There are a lot of flyfishing companies out there, but few with the corduroy pant-fuelled revenue stream of Orvis. There are also few that funnel us much back into the fishing community through conservation efforts. In addition to giving 5 percent of its pre-tax profits to a long list of vital imperatives over the years, the company recently released its 2014 lineup of awarded cash grants—to match its customers’ contributions up to equal amounts.
So far, the list includes:
Trout Unlimited, to continue its multi-year collaboration on the Orvis/Trout Unlimited 1,000 Miles Campaign, which will reconnect 1,000 miles of stream passage for fish in watersheds throughout the United States over ten years. This project will open up waterways through the repair, modification and/or removal of culverts and other obstructions. With an Orvis matching grant up to $90,000, the campaign plans to raise $180,000 or more in 2014.
The Chesapeake Bay Foundation campaign will benefit the Oyster Restoration Program, the goal of which is the restoration of native oyster reefs in Maryland and Virginia, and the subsequent improvement of water quality and fishing habitat in Chesapeake Bay. Orvis’ $30,000 matching grant aims to raise a total of $60,000 for this program in 2014.
Rare, for its Fish Forever program in Belize, empowering local Belizean communities to sustainably manage their fisheries, thereby increasing food security, conserving important marine habitats and species, safeguarding local jobs and creating coastal climate resilience.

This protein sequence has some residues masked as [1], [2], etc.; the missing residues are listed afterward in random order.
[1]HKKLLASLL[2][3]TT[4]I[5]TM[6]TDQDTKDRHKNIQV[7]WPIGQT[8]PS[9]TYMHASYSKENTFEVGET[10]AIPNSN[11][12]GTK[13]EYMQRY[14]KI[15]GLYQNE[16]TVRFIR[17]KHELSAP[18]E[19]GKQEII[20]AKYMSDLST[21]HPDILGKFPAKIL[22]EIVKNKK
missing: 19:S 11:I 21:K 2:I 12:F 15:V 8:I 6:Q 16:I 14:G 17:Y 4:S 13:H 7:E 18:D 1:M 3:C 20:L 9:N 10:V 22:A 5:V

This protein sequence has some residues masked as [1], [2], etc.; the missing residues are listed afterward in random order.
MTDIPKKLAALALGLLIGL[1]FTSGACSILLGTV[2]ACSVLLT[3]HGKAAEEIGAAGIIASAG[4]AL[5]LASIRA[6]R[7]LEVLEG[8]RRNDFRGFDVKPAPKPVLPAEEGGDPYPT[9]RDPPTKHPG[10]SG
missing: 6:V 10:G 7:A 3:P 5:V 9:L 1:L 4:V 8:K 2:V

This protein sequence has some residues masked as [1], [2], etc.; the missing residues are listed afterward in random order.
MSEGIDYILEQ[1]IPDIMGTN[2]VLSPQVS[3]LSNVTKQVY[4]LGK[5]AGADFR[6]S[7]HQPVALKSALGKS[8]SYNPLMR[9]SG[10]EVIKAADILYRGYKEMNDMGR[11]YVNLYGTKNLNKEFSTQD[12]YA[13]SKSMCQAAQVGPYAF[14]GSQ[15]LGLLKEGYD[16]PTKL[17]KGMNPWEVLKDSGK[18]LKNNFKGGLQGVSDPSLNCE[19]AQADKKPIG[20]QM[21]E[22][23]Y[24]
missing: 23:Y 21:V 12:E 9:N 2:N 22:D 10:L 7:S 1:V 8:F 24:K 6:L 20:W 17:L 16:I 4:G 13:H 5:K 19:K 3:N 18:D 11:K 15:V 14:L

And in the UK: a non-matching grant to the Salmon & Trout Association to conduct essential water-quality research on the River Itchen, which will influence the preservation of Britain’s fabled chalk streams for generations to come.
“In all, Orvis will raise and contribute more than $1 million to conservation, community and canine initiatives in 2014. Over the past 20 years, Orvis has generated in excess of $15 million for a wide variety of conservation programs.”
Tom Bie is the founder, editor, and publisher of The Drake. He started the magazine in 1998 as an annual newsprint publication based in Jackson Hole, Wyoming. He then moved it to Steamboat, Colorado (1999), Boulder, Colorado (2001), and San Clemente, California (2004), as he took jobs as managing editor at Paddler, Senior Editor at Skiing, and Editor-in-Chief at Powder, respectively. Tom and The Drake are now both based in Denver, Colorado, where The Drake is finally all grows up(Swingers, 1996) to a quarterly magazine.